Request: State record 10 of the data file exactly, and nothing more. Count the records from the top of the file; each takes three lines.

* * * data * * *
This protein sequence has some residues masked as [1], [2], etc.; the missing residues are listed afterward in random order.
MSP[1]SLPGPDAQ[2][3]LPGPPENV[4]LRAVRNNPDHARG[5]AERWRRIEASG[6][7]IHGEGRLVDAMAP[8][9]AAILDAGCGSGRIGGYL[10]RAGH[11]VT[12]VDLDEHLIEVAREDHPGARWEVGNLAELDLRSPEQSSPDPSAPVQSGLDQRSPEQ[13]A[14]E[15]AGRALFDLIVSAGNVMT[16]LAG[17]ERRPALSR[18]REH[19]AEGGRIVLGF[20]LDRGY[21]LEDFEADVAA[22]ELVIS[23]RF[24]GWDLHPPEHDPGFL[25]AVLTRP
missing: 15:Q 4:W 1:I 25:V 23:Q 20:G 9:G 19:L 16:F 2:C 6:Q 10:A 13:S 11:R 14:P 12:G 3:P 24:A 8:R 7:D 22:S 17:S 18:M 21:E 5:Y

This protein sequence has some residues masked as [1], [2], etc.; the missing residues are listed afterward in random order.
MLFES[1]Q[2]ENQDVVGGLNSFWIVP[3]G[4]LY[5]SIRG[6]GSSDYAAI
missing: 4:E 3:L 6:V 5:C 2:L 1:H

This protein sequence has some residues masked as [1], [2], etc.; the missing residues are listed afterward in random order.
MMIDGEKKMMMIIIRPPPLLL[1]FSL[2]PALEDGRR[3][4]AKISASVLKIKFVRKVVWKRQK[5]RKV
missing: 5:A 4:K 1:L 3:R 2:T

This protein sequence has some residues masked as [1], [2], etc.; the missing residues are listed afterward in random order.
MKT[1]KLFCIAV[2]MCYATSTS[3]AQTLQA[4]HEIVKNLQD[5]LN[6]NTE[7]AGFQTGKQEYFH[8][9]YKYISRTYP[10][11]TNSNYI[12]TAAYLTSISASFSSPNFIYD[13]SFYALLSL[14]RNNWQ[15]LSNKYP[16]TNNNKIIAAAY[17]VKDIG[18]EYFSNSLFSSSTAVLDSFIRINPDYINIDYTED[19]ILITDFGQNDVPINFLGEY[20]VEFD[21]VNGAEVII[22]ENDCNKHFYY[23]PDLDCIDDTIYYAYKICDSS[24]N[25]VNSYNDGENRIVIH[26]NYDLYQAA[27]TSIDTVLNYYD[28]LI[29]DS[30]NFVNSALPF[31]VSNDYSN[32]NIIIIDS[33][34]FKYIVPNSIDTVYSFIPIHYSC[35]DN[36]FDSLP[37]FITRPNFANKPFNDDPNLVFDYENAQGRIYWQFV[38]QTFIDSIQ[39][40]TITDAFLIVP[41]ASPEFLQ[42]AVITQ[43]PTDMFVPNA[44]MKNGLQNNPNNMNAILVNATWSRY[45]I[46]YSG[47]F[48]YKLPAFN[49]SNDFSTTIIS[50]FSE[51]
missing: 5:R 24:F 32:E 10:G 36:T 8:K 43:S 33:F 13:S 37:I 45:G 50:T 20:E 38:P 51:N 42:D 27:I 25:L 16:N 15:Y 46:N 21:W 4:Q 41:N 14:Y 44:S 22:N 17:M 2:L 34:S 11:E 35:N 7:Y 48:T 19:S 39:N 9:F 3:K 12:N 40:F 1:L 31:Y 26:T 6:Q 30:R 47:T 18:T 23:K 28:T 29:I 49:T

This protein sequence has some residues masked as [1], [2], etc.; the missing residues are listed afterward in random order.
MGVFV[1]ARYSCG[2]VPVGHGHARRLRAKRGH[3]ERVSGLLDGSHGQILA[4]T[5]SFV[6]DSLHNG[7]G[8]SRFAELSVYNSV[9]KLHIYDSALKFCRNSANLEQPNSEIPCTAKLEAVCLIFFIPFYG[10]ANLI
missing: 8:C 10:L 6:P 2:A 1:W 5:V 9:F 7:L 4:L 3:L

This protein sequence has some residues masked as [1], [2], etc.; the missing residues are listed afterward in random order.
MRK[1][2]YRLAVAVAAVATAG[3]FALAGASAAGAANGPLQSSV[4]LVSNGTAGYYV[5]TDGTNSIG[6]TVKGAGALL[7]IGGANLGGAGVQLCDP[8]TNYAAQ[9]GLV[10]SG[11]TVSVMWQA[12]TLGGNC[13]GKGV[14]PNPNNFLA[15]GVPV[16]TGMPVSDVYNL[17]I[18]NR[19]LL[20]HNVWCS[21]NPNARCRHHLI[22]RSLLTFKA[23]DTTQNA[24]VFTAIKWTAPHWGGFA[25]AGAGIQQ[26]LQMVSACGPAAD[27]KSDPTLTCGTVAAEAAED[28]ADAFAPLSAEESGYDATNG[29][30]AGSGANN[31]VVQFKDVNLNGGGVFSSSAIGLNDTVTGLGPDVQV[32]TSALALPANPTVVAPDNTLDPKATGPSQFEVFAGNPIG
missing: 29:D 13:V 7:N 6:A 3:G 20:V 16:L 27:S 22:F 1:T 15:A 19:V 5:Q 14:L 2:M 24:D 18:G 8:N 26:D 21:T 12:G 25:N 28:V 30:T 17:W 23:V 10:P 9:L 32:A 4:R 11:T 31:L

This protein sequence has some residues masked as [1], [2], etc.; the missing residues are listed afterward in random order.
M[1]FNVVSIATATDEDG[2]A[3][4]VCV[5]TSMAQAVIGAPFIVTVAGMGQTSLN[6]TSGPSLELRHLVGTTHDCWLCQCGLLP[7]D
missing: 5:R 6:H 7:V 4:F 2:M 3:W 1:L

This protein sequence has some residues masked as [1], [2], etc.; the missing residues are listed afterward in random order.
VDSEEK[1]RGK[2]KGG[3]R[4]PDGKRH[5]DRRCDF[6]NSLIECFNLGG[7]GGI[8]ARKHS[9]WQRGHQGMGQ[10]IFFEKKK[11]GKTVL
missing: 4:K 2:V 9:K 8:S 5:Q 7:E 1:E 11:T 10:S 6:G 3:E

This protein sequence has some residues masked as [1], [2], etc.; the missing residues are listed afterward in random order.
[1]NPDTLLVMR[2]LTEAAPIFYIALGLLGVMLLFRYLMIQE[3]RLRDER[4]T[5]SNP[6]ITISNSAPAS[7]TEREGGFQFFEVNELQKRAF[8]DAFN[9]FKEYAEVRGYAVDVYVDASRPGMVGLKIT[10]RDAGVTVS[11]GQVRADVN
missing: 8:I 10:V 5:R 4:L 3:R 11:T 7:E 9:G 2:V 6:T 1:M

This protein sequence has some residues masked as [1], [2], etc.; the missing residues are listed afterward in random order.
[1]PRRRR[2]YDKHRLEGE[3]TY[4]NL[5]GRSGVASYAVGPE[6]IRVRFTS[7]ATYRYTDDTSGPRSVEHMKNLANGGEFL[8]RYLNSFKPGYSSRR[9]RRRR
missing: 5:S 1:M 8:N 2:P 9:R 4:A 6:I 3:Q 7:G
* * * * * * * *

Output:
This protein sequence has some residues masked as [1], [2], etc.; the missing residues are listed afterward in random order.
[1]PRRRR[2]YDKHRLEGE[3]TY[4]NL[5]GRSGVASYAVGPE[6]IRVRFTS[7]ATYRYTDDTSGPRSVEHMKNLANGGEFL[8]RYLNSFKPGYSSRR[9]RRRR
missing: 5:S 1:M 8:N 2:P 9:R 4:A 6:I 3:Q 7:G